Property tax rules changing in New Zealand
A new Bill to strengthen the property tax rules for buyers and sellers in New Zealand is being introduced which will help the taxman enforce the rules around real estate.
The Taxation (Land Information and Offshore Persons Information) Bill contains proposed amendments to the Land Transfer Act and the Tax Administration Act.
Buyers and sellers of property will be required to provide their IRD numbers at the time of property transfer. Those who are tax residents in another country will also have to provide their Tax Identification Number from their home jurisdiction. However, there will be an exemption for New Zealand residents’ main home.
And to ensure our anti-money laundering rules apply, there will be a requirement for overseas people to have a New Zealand bank account to get a New Zealand IRD number. This will also apply to New Zealanders who have been out of the country for three or more years.
‘These measures provide extra information which will help Inland Revenue detect people seeking to avoid their tax obligations. When people try to get out of paying tax, it’s unfair to all those people who do pay,’ said Revenue Minister Todd McClay.
According to Land Information Minister Louise Upston the proposals will see Land Information New Zealand and Inland Revenue collaborating to ensure fairer taxation of people buying and selling residential property for profit.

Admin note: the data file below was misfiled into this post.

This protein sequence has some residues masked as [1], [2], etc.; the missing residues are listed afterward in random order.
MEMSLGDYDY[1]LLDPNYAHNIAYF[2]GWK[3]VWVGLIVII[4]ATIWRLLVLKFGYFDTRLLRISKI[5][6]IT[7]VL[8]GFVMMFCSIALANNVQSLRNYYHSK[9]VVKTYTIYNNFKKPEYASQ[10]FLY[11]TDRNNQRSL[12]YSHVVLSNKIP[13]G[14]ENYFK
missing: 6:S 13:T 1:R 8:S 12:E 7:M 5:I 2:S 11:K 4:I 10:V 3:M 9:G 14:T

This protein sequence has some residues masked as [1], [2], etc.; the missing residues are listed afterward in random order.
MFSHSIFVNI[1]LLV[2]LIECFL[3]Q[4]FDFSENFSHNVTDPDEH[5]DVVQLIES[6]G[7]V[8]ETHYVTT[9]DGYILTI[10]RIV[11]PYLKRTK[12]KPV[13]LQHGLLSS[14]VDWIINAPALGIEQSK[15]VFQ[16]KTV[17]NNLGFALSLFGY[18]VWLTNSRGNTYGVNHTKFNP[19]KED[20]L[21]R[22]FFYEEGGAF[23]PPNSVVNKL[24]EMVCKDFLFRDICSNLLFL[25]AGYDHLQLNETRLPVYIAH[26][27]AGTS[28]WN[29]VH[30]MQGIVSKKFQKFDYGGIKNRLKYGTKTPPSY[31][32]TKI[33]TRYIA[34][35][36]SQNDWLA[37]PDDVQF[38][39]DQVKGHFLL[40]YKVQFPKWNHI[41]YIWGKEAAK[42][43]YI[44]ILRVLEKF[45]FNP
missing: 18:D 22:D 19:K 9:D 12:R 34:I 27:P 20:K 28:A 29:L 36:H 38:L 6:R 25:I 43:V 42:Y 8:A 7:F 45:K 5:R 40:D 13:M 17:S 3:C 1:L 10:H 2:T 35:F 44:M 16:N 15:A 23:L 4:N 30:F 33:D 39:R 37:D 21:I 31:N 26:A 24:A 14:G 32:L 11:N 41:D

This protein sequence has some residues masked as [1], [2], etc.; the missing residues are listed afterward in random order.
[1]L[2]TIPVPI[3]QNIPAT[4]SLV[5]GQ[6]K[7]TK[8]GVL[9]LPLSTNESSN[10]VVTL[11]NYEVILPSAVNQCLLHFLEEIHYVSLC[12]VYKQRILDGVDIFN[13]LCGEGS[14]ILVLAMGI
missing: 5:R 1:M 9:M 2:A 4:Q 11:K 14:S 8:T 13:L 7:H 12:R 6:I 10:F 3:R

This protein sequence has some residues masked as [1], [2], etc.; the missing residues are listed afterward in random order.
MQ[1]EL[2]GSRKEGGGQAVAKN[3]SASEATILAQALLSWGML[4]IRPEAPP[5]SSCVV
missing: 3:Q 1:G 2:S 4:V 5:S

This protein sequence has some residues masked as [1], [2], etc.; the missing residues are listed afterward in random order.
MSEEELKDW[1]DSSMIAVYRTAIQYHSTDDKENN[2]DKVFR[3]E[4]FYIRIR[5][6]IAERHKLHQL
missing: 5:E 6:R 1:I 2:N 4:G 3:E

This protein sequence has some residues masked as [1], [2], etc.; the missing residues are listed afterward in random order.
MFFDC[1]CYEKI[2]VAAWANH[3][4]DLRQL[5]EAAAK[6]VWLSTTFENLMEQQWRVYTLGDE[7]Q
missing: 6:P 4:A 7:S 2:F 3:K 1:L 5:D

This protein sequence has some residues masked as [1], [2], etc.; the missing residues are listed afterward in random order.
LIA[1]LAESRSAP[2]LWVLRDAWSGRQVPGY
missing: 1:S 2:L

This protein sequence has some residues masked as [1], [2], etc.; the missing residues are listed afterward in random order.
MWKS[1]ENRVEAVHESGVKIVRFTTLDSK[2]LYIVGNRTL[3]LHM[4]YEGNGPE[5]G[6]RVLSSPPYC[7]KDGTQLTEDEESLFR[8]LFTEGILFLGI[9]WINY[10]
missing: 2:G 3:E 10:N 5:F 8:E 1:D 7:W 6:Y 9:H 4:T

The bill is expected to be reported back to the Parliament House in time to be passed in late September and it will take effect from 01 October 2015.
McClay intends to release a public consultation document later this month seeking views on the introduction of a ‘bright line’ test which would make gains from the sale of certain residential properties sold within two years of purchase taxable.
‘Under this test an exemption will apply when the property is the seller’s main home, is inherited from a deceased estate or is transferred as part of a relationship property settlement,’ he explained.
‘Most people in New Zealand do the right thing and pay their tax. Inland Revenue will help you get it right, but for those who try to avoid paying, we’re making it harder to get away with it,’ he added.